Yvette’s hobby of collecting slang is a bit out there, but it’s feasible. Regency women loved wordplay. If you read or saw the adaptation of Jane Austen’s Emma, you may remember Emma and Harriet collecting riddles and charades (word-puzzles) for a book. And slang dictionaries were more common than one would think. Captain Grose really did produce A Classical Dictionary of the Vulgar Tongue, and Pierce Egan really did have a book called Boxiana, with references to boxing slang. What’s more, one of the earliest female lexicographers I could find, Anna Brownlow Murphy, wrote a children’s dictionary that was published in 1814 and widely used in the Regency. It appeared in multiple editions. So why not a female lexicographer who collects slang?
Jane Austen had some lofty fans in her day, once word got around who she was. Prinny actually put her between a rock and hard place by having his librarian, J.S. Clarke, suggest that she dedicate her next book (Emma) to the Prince of Wales. Why was that so difficult? Because she couldn’t stand Prinny! Unfortunately, ignoring a royal dictate was unwise, so she did as he wished. But she put her foot down when Clarke then suggested that she write a historical romance about the ancestors of Prinny’s son-in-law. She explained that historical romance was not her cup of tea. Thank goodness, because I much prefer her stories of love in English villages.
But I’m happy I don’t have to revise books the way she did in the Regency. Authors did have pencils, erasers, paper, ink, and quill pens, but I hated revising when I had to retype things (before the advent of personal computers—yes, I was alive then), so imagine what it would be like to have to rewrite everything whenever you wanted to make a major revision. Handwriting was a crucial skill for clerks—there were even books on how to improve your business handwriting. All I can say is, thank heaven for computers.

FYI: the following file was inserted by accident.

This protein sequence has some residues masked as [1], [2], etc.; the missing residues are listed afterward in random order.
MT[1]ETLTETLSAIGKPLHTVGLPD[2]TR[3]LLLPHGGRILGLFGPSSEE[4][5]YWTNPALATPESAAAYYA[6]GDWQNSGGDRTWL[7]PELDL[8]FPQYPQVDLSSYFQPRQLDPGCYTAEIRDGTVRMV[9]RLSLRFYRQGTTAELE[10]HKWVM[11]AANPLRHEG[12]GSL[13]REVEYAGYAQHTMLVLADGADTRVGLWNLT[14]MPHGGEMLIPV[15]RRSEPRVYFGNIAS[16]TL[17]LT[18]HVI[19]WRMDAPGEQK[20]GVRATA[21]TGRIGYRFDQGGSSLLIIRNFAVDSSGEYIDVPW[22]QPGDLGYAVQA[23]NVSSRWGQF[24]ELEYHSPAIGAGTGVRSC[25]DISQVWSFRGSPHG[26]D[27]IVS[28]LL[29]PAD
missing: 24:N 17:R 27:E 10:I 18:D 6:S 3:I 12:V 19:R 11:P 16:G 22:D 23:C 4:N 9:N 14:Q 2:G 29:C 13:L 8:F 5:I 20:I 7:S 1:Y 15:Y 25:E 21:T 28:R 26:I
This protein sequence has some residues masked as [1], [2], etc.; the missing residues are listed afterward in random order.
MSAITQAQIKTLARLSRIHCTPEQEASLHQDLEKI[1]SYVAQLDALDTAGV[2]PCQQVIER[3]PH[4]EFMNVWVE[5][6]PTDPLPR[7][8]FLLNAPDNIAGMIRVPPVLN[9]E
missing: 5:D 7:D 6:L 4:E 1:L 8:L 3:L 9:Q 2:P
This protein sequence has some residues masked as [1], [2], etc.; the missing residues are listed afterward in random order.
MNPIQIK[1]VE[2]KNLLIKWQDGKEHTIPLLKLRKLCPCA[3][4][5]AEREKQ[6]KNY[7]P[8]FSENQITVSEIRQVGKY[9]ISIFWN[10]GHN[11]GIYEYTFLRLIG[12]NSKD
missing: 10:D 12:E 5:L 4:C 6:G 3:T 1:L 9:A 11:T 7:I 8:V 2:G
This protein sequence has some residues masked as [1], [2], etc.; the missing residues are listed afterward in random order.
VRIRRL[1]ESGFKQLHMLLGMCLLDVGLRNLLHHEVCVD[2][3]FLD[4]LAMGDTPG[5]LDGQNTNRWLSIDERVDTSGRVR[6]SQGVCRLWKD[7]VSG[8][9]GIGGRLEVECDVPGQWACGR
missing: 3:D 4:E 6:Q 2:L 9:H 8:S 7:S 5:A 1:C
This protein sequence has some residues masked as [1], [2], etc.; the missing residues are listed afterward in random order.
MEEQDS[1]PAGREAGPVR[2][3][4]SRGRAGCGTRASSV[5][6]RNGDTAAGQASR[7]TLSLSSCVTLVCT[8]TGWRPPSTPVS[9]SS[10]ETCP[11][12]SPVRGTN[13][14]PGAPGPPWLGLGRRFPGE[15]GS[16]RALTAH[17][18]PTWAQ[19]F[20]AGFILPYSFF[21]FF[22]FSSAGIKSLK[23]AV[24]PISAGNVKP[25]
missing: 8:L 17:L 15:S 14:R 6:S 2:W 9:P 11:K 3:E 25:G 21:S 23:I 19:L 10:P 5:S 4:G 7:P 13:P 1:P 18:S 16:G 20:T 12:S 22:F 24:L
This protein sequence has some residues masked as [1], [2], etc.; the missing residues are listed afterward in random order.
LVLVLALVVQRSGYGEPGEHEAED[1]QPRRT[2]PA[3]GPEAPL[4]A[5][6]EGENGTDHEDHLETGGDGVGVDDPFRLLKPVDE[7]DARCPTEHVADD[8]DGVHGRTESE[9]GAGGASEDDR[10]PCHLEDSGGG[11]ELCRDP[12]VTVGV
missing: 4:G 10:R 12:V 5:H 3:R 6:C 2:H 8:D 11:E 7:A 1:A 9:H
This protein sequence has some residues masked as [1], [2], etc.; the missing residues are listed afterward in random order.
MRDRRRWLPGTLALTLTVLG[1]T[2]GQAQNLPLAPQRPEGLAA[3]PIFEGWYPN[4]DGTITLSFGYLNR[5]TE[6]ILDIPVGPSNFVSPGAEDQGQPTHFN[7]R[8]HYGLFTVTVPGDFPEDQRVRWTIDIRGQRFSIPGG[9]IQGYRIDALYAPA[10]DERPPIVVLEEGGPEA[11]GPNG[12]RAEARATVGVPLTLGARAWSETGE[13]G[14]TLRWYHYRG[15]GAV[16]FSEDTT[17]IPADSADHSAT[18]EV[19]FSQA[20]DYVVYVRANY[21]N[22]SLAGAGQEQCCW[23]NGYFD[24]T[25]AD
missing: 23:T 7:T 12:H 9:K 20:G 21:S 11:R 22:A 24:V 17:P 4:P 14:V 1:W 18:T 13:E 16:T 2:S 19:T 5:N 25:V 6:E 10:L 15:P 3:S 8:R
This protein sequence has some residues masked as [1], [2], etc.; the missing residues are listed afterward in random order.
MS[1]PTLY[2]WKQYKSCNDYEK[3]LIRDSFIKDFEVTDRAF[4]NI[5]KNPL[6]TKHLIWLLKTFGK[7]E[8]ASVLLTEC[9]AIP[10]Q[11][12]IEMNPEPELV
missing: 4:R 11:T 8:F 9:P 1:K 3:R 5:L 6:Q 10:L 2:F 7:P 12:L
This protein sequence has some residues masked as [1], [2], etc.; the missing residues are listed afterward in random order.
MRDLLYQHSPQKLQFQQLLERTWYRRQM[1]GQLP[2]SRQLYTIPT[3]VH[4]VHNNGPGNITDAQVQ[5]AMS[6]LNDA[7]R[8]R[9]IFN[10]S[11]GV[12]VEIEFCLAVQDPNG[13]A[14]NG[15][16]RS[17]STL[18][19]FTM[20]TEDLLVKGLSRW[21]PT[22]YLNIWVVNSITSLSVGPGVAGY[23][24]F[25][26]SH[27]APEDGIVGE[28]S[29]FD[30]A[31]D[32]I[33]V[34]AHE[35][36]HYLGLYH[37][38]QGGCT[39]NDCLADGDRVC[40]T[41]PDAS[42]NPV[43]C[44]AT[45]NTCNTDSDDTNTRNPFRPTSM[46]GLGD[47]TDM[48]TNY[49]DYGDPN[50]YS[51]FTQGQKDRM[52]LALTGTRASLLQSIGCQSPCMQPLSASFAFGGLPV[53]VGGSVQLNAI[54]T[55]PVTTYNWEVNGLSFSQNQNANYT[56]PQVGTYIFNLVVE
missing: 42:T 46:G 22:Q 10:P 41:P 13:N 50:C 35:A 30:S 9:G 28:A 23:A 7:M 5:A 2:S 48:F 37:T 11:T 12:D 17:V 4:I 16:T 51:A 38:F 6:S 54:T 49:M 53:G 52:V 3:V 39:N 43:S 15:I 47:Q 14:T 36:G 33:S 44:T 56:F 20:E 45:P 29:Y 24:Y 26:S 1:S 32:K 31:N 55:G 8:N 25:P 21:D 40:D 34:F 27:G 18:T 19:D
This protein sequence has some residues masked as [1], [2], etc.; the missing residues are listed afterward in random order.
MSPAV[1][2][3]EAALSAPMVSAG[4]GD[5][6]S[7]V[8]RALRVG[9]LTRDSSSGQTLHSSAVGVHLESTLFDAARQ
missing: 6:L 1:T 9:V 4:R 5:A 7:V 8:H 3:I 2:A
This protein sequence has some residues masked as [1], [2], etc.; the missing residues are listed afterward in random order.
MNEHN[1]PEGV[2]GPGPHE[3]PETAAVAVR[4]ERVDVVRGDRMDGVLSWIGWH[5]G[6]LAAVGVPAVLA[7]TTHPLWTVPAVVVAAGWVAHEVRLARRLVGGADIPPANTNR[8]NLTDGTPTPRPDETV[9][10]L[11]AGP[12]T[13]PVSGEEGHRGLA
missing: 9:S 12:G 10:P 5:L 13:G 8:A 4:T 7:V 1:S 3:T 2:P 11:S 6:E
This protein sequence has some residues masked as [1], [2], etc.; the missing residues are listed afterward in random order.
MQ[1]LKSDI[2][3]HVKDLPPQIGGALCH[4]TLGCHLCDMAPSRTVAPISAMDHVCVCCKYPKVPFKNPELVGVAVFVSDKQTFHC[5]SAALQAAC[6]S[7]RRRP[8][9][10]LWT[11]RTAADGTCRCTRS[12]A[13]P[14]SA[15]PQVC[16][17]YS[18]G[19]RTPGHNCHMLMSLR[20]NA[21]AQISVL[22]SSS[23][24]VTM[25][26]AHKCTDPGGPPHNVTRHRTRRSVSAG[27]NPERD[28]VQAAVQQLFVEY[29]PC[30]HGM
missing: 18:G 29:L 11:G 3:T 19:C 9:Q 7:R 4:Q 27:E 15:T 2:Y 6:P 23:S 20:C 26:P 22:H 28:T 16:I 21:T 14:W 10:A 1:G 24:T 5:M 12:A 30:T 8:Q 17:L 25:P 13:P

Many female writers in the 19th century took pseudonyms or wrote anonymously, because it was considered bad form for a lady or gentlewoman to write books. That’s why Jane Austen’s books were published anonymously as “By a Lady” or “By the Author of Pride and Prejudice,” etc. Charlotte, Anne, and Emily Bronte wrote as Currer, Acton, and Ellis Bell. Lady Caroline Lamb wrote Glenarvon about London society (and Lord Byron, her former lover) anonymously. Mary Ann Evans wrote as George Eliot. But there were several women who did use their own names: Ann Radcliffe, Mary Shelley, and Elizabeth Inchbald. It depended on how radical they were and what their place was in society.
By the Regency, children’s books were starting to be more than educational or religious. This is when the first fairy tales appear in book form (Grimm’s Fairy Tales were first published in 1812 in Germany) and you start getting entertaining works like the ones I quote in Dance of Seduction. Of course, “entertaining” didn’t quite have the same meaning it does now. After all, even though the poem “Cock Robin” that Gabe reads in To Wed a Wild Lord is subtitled, “a pretty painted toy for either girl or boy: suited for all ages,” it’s about how Robin Redbreast dies and everyone mourns him.
Book covers were boring in the Regency; i.e., there weren’t any images on them. But there were lots of images in them. George Cruikshank did a thriving business in black and white etchings for books, notably the novels of Charles Dickens and Laurence Sterne. As you might imagine, color illustrations were prohibitive. In fact, books were pretty expensive, too, which is why private circulating libraries flourished, and why all those rich dukes and earls were the only ones with big libraries. To own a book was a mark of wealth. Thank goodness books are now much more readily available for everyone.